As the multinational force prepared to turn over operations to the U.N. Mission in Haiti (UNMIH) on March 31, 1995, political tensions increased and far from having brought stability, the U.S.-led force pointed only to a fragile security that impending parliamentary and presidential elections may rupture.
Prisoners in Japan face routine violations of human rights from the moment of arrest through the end of their prison term. After being apprehended, Japanese suspects are placed in police detention (daiyo-kangoku) where they face severe pressure, often involving physical abuse, in order to obtain confessions.
On August 14, 1992, a fratricidal war broke out on the resort beaches of Abkhazia, a small territory located on the Black Sea coast of the newly independent Republic of Georgia. A 16-month conflict ensued between Abkhaz forces and the central government of Georgia.
Tens of thousands of Guatemalans, both civilians and combatants, were disappeared by government forces over the past 3 decades. One of the fundamental tasks assumed by the government and guerrillas through the ongoing U.N.-mediated peace process is to end the impunity with which such crimes have been committed.
The Vietnamese government's recent detention of two prominent senior monks is the latest step in its campaign to suppress the Unified Buddhist Church, the main Buddhist organization in south and central Vietnam prior to unification of the country in 1975.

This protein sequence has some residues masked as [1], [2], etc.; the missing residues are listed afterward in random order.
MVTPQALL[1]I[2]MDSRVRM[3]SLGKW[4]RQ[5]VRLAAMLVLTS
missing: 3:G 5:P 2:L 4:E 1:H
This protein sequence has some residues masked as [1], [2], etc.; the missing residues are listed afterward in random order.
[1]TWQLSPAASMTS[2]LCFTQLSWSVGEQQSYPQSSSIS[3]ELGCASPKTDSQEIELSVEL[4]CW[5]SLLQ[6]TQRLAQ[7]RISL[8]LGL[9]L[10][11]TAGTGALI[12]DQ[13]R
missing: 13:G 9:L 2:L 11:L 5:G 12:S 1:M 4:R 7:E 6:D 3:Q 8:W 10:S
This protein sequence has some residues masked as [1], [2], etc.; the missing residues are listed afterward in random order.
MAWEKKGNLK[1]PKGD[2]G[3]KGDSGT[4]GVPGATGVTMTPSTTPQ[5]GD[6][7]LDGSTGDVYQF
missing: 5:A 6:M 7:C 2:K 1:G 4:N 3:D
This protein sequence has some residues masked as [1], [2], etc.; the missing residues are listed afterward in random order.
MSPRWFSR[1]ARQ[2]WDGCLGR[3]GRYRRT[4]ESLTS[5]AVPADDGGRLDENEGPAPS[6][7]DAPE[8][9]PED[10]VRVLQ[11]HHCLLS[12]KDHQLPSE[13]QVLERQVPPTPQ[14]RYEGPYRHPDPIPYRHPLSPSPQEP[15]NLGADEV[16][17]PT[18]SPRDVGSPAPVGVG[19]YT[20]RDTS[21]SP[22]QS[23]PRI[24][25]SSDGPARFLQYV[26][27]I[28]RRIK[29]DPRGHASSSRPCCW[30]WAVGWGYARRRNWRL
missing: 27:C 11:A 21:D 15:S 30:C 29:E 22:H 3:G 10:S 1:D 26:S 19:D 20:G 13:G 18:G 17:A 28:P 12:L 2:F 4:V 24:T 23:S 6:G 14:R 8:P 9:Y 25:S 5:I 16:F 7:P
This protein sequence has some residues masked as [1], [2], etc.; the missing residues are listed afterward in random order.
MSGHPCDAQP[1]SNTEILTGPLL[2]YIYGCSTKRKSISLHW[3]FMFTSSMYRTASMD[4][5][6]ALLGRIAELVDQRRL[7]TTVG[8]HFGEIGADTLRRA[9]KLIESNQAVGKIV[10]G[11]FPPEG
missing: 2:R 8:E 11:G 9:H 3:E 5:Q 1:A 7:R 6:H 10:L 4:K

Economic and political changes in Russia have left many Russians staggering under the burdens of rising unemployment, high rates of inflation, disappearing social services and the encroaching threats of corruption and organized crime.
Although the United Nations peacekeeping mission in Cambodia has been hailed as one of the mostsuccessful ever, the country was back at war even before the last of the peacekeepers left. The civilian population now faces a wide range of abuses from both the Khmer Rouge and the Royal Cambodian Armed Forces.
The human rights situation in Burma has not improved with the passing of each new U.N. resolution condemning abuses; if anything, it is worse. This report documents the gross violation of human rights of the civilian population during the Burmese offensive against the KNU from November 1994 to February 1995.
Human Rights Watch opposes the imposition of the death penalty on all criminal offenders in all circumstances because of its inherent cruelty. In addition, Human Rights Watch is concerned that the death penalty is most often carried out in a discriminatory manner on racial, ethnic, religious or political grounds.
Tens of thousands of Guatemalans have been forcibly "disappeared" by government forces over the past three decades, many of them civilians and some of them combatants. One of the fundamental tasks assumed by the government and guerrillas through the ongoing U.N.-mediated peace process is to end the impunity with which such crimes have been committed.